The science and technology behind weather prediction

by Precious Cyprain
4 mins read
Technology behind weather prediction

Weather prediction is the ability to forecast the weather conditions for a particular location and time by the application of science and technology. It also involves the use of statistical techniques to predict the effect atmospheric conditions such as snow, rain and flood have on the surface of the earth. 

The similarities between the method of weather prediction used thousands of years ago by the early men and that utilized in this modern age is the use of observations from previous patterns and predicting weather changes based on these observations. Only now, this method is backed up by applying physics, equations and different technologies used for measuring temperature, humidity, wind and pressure. In contrast, the primaeval method depended on a perceptive observer and his gathered experience.  

Quantitative data is collected on the present state of the land, atmosphere and ocean, and the weather is forecasted using meteorology to predict the changes the atmosphere will make at a certain place and time. Computer-based models such as knowledge of model biases, knowledge of model performance, teleconnections and pattern recognition skills, are employed in weather forecasting. 

Despite the sophisticated modern process of weather forecasting, there are still cases of wrong predictions which can be attributed to the error in measuring the initial conditions, the disorderly nature of the atmosphere, the need for a large computational power to solve equations for predicting the behaviour of the atmosphere, inability to fully understand the atmosphere, etc. The accuracy of a weather forecast also decreases with an increase between the present time and the time for which the weather is forecasted.  

History and advancements of Weather forecasting  

In the 19th century, the major technique used was synoptic meteorology whereby a general observation of the weather in a broad area is done by plotting a map of the observations on the area at a specific time. This synoptic weather map is also widely used today in weather stations and television weather reports. Mathematical calculations to determine the changes in the atmosphere started around the mid-20s with the aid of digital computers. This method aids the reproducibility of results as anyone using the same initial conditions would obtain the same result.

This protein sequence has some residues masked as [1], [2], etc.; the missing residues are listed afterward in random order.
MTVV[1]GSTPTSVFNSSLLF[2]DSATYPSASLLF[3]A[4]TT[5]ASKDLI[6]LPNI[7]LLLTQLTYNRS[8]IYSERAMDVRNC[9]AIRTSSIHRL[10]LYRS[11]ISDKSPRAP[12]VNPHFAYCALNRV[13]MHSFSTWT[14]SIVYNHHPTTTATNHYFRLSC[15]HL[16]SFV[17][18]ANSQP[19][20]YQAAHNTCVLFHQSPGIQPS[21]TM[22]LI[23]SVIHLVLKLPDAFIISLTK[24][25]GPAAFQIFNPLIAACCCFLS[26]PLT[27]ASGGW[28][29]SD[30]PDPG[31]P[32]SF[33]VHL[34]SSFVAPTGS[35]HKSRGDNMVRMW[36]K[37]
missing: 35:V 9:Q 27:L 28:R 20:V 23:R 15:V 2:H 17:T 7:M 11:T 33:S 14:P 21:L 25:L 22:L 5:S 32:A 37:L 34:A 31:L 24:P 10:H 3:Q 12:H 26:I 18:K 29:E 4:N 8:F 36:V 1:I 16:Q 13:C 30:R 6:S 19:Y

Scientists began to search for ways to secure better accuracy in their observations. In the 1960s, advances were made in the use of Earth-orbiting satellites to accumulate data from the atmosphere. Around the late 1980s, weather prediction was aided by high-speed computers which worked by determining numerical models. A Network of Next-generation Doppler Weather Radars placed in the United States in the early 1990s was used to predict extreme weather conditions giving additional lead time before they occur.  

By the late 20th and early 21st century, more sophisticated forecasts were achieved due to the integration of a greater computer processing power which ran multiple models thereby limiting the range of errors in a forecast.  

Various tools and technologies used for weather prediction

  1. Satellite data: Weather satellites are put in space to observe the Earth and gather data for the meteorologist to analyze. Deep space satellites can also be used to monitor the space weather and the sun for solar storms.  
  2. Supercomputers: Supercomputers collect, process and analyse tons of data obtained from weather satellites, buoys, water balloons, radiosondes, etc. This data is fed into computerized numerical forecast models which helps in forecasting by the use of equations and previous and recent data.  
  3. Radiosondes: Radiosondes are attached to weather balloons and launched to the upper stratosphere to collect upper-air data such as the wind speed, wind direction, air pressure, humidity and temperature, and send it back every second for analysis. They are usually launched more frequently during extreme weather conditions to gather data on the event. 
  4. Doppler radar: This is mostly used in observing extreme storms. It detects all kinds of precipitations in the storm such as airborne tornado debris, thunderstorm clouds rotation, wind direction and wind strength. 
  5. Automated surface observing systems (ASOS): These systems continuously monitor the weather activities on the Earth’s surface. They observe and report data about precipitations, temperature, surface visibility and other sky conditions. This aids in effective weather forecasting. 
  6. Advanced weather information processing system: This processing system combines data from the different data-collecting tools into a graphical interface where it can be analyzed for forecasting by the weather forecasters.

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